I originally started this article as a section within Minnesota when we were getting that article up to FA status. Ravedave decided that the text made a better History of Minnesota article than what was currently there, so I began the process of expanding the article to its current status. It isn't all my own work, though. I'd like to recognize the contributions of Mulad, who wrote many sections that are now in the article, Appraiser, who has helped out with several topics, and others in Wikipedia:WikiProject Minnesota. --Elkman - (Elkspeak) 04:25, 15 February 2007 (UTC)
Uf-da. Just looking at the article, without reading it, is there any way to cut down that lead section? It's really big and moderately ugly. Grandmasterka 06:35, 15 February 2007 (UTC)
Although after looking through a couple featured "history of" articles, I note that the introduction in these kinds of articles is very hard to write without sounding awkward. I'm thinking about how I might help this one, by merging some of the intro content into the lower sections. and cleaning up the prose.Grandmasterka 06:46, 15 February 2007 (UTC)
I did some wordsmithing on the introductory sentence and the first few paragraphs. Let me know what you think. --Elkman - (Elkspeak) 14:42, 15 February 2007 (UTC)
Object. Not enough inline references - there are many some unreferenced paras. The lead is indeed a little too long (fails my 'rule of thumb' - doesn't fit on my screen). Glacial history of Minnesota should be moved from see also into a separate section - it is notable and related enough to be discussed in the article, I feel.-- Piotr Konieczny aka Prokonsul Piotrus | talk 18:01, 17 February 2007 (UTC)
I disagree on inclusion of either the contents or a summary of Glacial history of Minnesota in the article. Undoubtedly that is significant, but it is not part of the scope of this article. The candidate article is about History in the conventional sense of that term, i.e., human history, not natural history. Kablammo 19:14, 17 February 2007 (UTC)
I think including stuff about glacial history in this article would be silly. This is clearly an article about human history and is more than large enough without throwing in all sorts of crap that happened before there were any people in Minnesota. As to my original comment (not an objection, but a comment) I'll have to review the article again, but it does seem that there might be no good way to cut down that intro. It summarizes the rest of the article nicely. Grandmasterka 19:41, 17 February 2007 (UTC)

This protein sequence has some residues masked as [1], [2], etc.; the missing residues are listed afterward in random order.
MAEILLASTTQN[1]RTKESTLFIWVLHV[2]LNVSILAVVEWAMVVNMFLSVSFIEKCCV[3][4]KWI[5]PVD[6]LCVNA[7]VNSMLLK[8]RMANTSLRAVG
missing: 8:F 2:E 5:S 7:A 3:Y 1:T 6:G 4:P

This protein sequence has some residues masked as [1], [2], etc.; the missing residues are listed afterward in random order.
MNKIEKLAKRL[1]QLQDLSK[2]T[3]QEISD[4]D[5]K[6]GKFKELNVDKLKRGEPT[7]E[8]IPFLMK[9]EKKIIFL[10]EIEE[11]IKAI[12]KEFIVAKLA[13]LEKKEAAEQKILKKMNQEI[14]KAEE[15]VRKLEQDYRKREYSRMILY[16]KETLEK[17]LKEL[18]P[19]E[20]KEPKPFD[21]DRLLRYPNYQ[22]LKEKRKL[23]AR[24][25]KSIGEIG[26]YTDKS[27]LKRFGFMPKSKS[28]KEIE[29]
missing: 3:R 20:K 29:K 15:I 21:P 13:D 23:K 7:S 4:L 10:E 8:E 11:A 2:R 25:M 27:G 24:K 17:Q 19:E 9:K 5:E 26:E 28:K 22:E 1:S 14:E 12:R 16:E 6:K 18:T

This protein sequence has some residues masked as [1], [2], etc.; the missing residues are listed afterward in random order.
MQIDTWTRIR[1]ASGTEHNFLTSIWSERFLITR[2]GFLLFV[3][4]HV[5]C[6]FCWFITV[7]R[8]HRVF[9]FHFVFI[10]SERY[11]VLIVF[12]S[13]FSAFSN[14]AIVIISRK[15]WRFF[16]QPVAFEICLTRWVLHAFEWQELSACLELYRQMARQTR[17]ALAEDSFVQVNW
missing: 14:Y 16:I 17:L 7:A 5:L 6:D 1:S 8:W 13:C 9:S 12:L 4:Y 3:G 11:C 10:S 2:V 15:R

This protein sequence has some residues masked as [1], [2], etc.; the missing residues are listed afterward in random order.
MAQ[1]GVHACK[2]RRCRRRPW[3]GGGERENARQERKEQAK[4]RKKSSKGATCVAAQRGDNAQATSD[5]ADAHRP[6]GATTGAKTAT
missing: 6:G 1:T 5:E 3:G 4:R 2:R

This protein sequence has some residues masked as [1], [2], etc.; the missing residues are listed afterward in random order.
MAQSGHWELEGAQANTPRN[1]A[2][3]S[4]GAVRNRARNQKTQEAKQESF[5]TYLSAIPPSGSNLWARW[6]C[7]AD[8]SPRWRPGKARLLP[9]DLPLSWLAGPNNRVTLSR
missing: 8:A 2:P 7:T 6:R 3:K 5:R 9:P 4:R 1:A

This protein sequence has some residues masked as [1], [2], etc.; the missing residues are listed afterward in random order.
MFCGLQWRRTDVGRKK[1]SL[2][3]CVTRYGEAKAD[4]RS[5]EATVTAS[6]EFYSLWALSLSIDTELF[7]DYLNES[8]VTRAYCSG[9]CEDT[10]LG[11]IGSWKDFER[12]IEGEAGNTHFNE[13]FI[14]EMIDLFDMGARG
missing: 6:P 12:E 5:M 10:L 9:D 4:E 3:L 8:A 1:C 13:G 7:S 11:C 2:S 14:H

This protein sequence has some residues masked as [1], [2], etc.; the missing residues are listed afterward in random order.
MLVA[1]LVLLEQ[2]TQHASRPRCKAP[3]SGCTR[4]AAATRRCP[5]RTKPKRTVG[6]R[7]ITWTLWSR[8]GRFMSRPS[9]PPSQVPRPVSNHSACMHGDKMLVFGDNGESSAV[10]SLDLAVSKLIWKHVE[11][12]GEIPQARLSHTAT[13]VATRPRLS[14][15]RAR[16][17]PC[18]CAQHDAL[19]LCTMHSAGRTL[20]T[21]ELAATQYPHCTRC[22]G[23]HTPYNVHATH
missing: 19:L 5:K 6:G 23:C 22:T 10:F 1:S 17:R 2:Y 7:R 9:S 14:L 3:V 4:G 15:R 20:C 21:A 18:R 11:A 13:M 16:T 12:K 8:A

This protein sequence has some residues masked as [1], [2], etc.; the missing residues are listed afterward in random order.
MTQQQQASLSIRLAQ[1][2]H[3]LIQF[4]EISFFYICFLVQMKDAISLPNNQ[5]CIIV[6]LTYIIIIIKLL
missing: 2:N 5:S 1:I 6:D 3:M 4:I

I've updated the introduction, based on the discussion on the talk page. I also went through and found specific references to the MNHS TimePieces series for the uncited paragraphs. Much of the older content of the article came from TimePieces, and I think I was just using one generic citation for several paragraphs in a row. I've now linked to the specific articles within TimePieces. As far as Glacial history of Minnesota is concerned, I disagree that it should be included. The content doesn't really fit within the scope of a general article on the history of Minnesota, since it's at a finer level of detail. Some topics of specific detail, such as this or Sioux Uprising, or the history of Saint Anthony Falls, are better treated as their own articles. --Elkman - (Elkspeak) 02:35, 18 February 2007 (UTC)
I support now that the intro has been cut down. As to Piotrus' third objection... It's clear to me after reading it that the "unreferenced" paragraphs begin an idea ended in a referenced paragraph. There's no need to litter this thing with a lot of redundant references, even though I do it sometimes. Grandmasterka 05:31, 18 February 2007 (UTC)
Comment. I've only read the article through the "Territorial foundation and settlement". I've found the following issues, but asides from those the article looks good to me. I'll read the rest of the article within the next few days.
"Minneapolis grew from the waterfall's power, and by innovating milling methods, became the "milling capital of the world."" That sentence sounds a bit odd to me. What waterfall? How does a city grow from a waterfall's power?
"The Great Depression brought [...] trouble in labor relations" That's POV. Leftists might not consider strikes to be trouble, but rather as evidence for "class consciousness" or whatever. "Tensions" or something like that would be a more appropriate term.
"The site may be one of the oldest known archaeological sites in the Americas" That sounds ambiguous to me. I'm assuming you mean that what is being researched there dates that far back, but the sentence could also be read to mean that scientists have been researching there longer than anywhere else in the Americas.
"The practice of depicting people and animals by carving into rock faces emerged, continuing well into the 2nd millennium." The second millenium BC or AD. —The preceding unsigned comment was added by Carabinieri (talk • contribs) 12:11, 27 February 2007.